TL;DR – Who would have thought?
Forget race. Forget religion. A survey by the Institute of Policy Studies (IPS) found that the social class divide among Singaporeans is more apparent than it seems.
Birds of a feather flock together
The survey found private housing dwellers tend to mix with people living in the same housing type, instead of those in public flats. On average, someone who stays in private housing has ties with 3.05 people who live in private housing and only 2.6 people who live in public housing. In comparison, on average, someone who stays in public housing has ties with 4.3 people who live in public housing and only 0.8 in private housing.
It’s not just housing. The survey also found that people who go to “elite” tend to socialise with those who went to similar schools. On average, someone who went to an elite school has ties with 2.7 people who also went to “elite” schools, and 2.1 people who went to a “non-elite” school. In comparison, on average, someone who went to a “non-elite” school has ties with 3.9 people who went to “non-elite” school and only 0.8 people who went to an “elite” school.
In short, the survey shows that there is a very strong tendency for people of the same social class to flock together. Dr Vincent Chua, one of the researchers behind the survey said:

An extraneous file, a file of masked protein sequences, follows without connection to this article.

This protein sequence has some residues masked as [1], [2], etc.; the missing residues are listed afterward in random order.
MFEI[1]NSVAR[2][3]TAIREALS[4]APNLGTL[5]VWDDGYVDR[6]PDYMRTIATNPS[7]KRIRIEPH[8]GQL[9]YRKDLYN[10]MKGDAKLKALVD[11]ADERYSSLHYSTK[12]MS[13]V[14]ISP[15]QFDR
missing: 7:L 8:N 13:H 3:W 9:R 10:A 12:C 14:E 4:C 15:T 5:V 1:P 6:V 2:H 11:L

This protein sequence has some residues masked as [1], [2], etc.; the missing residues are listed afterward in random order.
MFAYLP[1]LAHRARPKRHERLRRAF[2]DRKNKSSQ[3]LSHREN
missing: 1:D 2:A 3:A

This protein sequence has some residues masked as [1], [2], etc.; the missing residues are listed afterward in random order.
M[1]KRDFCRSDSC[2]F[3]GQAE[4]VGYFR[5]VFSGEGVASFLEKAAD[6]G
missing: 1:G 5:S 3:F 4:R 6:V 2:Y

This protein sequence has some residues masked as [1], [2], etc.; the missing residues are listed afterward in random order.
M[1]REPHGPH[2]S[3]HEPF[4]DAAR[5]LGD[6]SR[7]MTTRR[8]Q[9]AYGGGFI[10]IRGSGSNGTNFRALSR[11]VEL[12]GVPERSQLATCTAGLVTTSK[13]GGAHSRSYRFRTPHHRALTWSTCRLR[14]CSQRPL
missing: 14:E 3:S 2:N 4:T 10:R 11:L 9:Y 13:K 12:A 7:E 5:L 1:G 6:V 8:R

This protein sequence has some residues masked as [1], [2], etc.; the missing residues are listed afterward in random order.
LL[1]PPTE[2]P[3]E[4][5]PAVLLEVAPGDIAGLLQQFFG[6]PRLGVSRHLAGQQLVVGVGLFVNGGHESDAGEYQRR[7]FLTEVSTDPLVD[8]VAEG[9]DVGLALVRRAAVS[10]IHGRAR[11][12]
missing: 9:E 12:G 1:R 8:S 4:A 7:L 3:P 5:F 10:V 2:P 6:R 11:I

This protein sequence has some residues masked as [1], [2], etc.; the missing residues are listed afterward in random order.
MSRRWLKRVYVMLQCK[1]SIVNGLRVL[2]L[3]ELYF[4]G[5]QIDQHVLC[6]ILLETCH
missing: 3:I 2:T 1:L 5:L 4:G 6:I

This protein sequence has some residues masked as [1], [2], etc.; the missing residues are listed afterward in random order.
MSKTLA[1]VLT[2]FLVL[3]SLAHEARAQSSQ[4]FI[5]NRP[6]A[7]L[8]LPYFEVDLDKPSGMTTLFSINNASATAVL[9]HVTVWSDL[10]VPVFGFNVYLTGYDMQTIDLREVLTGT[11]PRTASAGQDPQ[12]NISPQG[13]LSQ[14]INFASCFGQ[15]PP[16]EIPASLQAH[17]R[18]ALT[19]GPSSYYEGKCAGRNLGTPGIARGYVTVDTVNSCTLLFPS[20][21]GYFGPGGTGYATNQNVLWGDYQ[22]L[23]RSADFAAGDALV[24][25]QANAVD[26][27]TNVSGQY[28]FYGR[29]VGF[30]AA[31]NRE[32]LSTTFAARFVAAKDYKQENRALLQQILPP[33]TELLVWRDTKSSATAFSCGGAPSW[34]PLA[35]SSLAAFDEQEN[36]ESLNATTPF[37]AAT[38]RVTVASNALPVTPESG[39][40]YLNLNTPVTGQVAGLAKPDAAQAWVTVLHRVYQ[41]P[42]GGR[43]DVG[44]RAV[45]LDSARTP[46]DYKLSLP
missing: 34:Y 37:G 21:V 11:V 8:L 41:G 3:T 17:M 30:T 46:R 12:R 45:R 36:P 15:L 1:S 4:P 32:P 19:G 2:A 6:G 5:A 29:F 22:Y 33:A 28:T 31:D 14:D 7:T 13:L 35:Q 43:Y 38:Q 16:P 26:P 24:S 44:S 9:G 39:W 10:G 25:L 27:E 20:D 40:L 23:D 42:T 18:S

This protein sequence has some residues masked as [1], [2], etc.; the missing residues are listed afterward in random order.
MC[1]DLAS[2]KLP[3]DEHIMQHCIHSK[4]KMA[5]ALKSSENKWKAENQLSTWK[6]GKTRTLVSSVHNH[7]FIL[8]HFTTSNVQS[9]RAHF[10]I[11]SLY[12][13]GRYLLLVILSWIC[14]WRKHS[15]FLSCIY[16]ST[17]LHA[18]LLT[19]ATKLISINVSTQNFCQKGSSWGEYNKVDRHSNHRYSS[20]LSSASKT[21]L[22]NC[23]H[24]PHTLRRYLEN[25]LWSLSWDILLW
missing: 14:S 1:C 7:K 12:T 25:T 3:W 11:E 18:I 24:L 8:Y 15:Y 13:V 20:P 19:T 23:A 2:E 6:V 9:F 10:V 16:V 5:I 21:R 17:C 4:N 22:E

“Even if you give people equal opportunities, they will still gravitate to hang out with their own kind. So we have to think of ways to disrupt this. People like to be with people like themselves”
That could lead to political instability
Erm… didn’t we all suspect that all along? But now we know. And now that we know, we need to do something about it. The social class divide could become a potential political flashpoint. In other countries, the social class divide has led to a “winners versus losers” and resulted in political instability.
Dr Gillian Koh, one of the researchers behind the survey, said:
“It (the social class divide) has translated into politics where people have less trust in the established political institutions and political leaders because they think that it’s the establishment that has done them in”
Furthermore, the research also found that those with more diverse networks tend to have stronger feelings of national pride and trust towards people from other races, religions or countries. They think more in terms of the nation rather than just their own group.
As such, whether it’s to ensure a more stable society or develop a stronger national identity and pride, it is important that we work hard to bridge this social class divide. But it’s not going to be easy. This social class divide is likely a natural consequence of an economy that has developed as quickly as Singapore’s has. It is also likely to be a natural consequence of the type of meritocracy that we have pursued so fervently.
What can be done then?
Perhaps we should create more opportunities to beat the natural tendency of dividing. This can be done through volunteer work, sports or other activities that lay the foundation for creating opportunities for people of different backgrounds to meet, mix and become friends.
It won’t be easy but maybe we’ll get there eventually.